Sugar does not improve mood and it can make people less alert and more tired after its consumption, according to a meta-analysis by the University of Warwick, Humboldt University of Berlin, and Lancaster University. The research team set out to examine the myth of the ‘sugar rush’: can sugar really put you in a better mood?
Using data collected from 31 published studies involving almost 1,300 adults, Dr Konstantinos Mantantzis at Humboldt University of Berlin, Dr Sandra Sünram-Lea at Lancaster University, and Dr Friederike Schlaghecken and Professor Elizabeth Maylor in the University of Warwick’s department of psychology investigated the effect of sugar on various aspects of mood, including anger, alertness, depression, and fatigue. They also considered how factors such as the quantity and type of sugar consumed might affect mood, and whether engaging in demanding mental and physical activities made any difference.
The study found that sugar consumption does not have a beneficial effect on any aspect of mood, that it lowers alertness within 60 minutes after consumption and increases fatigue within 30 minutes post-consumption.
The researchers found that: sugar consumption has virtually no effect on mood, regardless of how much sugar is consumed or whether people engage in demanding activities after taking it; people who consumed sugar felt more tired and less alert than those who had not; and the idea of a ‘sugar rush’ is a myth without any truth behind it.
Professor Elizabeth Maylor, from the University of Warwick, commented: “We hope that our findings will go a long way to dispel the myth of the ‘sugar rush’ and inform public health policies to decrease sugar consumption.”
Dr Konstantinos Mantantzis, from Humboldt University of Berlin, who led the study, said: “The idea that sugar can improve mood has been widely influential in popular culture, so much so that people all over the world consume sugary drinks to become more alert or combat fatigue. Our findings very clearly indicate that such claims are not substantiated – if anything, sugar will probably make you feel worse.”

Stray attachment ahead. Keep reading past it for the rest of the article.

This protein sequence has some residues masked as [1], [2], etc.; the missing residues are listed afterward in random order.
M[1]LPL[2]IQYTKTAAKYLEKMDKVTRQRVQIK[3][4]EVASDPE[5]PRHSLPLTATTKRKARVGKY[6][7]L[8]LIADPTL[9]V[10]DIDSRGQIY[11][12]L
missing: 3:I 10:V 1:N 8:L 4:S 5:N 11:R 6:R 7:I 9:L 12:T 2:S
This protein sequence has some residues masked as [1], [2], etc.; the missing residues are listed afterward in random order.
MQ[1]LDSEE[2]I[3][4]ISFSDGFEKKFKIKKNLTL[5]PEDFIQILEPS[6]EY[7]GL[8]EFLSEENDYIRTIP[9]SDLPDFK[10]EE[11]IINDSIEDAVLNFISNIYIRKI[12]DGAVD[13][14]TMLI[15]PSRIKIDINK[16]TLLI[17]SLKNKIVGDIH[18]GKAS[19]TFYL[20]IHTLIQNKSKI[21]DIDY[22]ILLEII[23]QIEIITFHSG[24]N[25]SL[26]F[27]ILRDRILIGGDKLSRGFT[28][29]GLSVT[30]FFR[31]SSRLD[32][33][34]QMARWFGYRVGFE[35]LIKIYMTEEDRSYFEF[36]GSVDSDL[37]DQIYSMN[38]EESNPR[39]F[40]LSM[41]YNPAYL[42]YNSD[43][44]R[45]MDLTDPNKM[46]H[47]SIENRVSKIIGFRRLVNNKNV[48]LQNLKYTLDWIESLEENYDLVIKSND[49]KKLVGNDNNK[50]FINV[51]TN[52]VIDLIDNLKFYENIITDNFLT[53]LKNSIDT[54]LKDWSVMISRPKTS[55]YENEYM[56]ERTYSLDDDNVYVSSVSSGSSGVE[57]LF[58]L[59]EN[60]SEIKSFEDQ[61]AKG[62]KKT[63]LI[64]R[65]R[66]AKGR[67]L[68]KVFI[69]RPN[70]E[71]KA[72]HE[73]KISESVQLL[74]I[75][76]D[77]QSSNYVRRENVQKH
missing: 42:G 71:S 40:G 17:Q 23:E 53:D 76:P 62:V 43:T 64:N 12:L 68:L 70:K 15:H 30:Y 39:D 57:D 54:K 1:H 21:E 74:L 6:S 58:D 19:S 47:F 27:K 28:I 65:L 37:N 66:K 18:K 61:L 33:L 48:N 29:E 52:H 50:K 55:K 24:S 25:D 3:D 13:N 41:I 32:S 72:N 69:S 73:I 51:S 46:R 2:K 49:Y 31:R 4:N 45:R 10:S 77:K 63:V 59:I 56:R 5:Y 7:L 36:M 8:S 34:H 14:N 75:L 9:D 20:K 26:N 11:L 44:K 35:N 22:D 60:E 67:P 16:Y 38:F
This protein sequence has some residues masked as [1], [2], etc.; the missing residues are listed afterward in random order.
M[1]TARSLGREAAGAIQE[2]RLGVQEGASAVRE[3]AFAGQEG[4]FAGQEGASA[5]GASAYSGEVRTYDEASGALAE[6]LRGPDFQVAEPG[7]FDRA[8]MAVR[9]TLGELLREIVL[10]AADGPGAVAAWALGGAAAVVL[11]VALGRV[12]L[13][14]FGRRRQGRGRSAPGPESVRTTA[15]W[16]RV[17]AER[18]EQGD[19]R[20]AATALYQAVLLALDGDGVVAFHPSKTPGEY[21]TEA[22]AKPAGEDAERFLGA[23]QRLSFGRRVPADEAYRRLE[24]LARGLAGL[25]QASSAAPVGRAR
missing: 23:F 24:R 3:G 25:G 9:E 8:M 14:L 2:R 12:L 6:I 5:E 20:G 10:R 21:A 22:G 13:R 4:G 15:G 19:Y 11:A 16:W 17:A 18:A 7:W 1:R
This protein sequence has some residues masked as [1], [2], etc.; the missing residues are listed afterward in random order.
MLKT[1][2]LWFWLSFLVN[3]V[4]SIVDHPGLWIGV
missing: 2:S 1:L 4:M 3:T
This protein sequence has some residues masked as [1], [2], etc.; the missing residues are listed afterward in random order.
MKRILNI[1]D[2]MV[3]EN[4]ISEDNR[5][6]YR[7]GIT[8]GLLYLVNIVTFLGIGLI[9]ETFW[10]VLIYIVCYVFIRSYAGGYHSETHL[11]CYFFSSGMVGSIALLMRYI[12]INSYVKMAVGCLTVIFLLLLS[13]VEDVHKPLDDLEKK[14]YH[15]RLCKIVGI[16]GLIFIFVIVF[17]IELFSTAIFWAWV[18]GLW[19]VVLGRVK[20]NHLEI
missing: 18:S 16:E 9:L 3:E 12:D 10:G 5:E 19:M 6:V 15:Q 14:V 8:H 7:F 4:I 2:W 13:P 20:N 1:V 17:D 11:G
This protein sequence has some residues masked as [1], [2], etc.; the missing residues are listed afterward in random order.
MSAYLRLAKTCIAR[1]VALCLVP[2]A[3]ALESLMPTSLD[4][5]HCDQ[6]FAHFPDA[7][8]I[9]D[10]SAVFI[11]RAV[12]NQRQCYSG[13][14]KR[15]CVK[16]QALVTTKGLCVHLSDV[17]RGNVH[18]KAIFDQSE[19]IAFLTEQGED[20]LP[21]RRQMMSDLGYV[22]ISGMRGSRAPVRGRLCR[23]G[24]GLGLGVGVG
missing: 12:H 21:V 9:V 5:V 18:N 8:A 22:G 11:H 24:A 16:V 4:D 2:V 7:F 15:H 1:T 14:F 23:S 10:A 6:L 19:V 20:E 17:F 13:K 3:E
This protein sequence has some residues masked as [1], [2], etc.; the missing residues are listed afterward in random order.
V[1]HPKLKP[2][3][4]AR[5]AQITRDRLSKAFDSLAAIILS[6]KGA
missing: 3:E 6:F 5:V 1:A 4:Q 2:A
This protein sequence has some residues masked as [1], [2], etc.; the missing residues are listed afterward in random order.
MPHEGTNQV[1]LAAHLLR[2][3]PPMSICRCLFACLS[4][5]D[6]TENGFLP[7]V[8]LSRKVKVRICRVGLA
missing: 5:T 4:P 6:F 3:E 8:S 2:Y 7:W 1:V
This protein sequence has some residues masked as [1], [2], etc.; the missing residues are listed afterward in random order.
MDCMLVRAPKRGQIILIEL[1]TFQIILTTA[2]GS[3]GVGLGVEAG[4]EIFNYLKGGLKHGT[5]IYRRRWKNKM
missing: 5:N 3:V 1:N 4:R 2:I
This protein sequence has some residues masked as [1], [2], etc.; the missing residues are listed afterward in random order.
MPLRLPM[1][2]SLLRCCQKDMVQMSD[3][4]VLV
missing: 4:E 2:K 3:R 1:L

Dr Sandra Sünram-Lea added: “The rise in obesity, diabetes and metabolic syndrome in recent years highlights the need for evidence-based dietary strategies to promote healthy lifestyle across the lifespan. Our findings indicate that sugary drinks or snacks do not provide a quick ‘fuel refill’ to make us feel more alert.”
The effect of carbohydrate (CHO) consumption on mood is much debated, with researchers reporting both mood improvements and decrements following CHO ingestion. As global consumption of sugar-sweetened products has sharply increased in recent years, examining the validity of claims of an association between CHOs and mood is of high importance. We conducted a systematic review and meta-analysis to evaluate the relationship between acute CHO ingestion and mood. We examined the time-course of CHO-mood interactions and considered the role of moderator variables potentially affecting the CHO-mood relationship. Analysis of 176 effect sizes (31 studies, 1259 participants) revealed no positive effect of CHOs on any aspect of mood at any time-point following their consumption. However, CHO administration was associated with higher levels of fatigue and less alertness compared with placebo within the first hour post-ingestion. These findings challenge the idea that CHOs can improve mood, and might be used to increase the public’s awareness that the ‘sugar rush’ is a myth, inform health policies to decrease sugar consumption, and promote healthier alternatives.
Konstantinos Mantantzis, Friederike Schlaghecken, Sandra I Sünram-Lea, Elizabeth A Maylor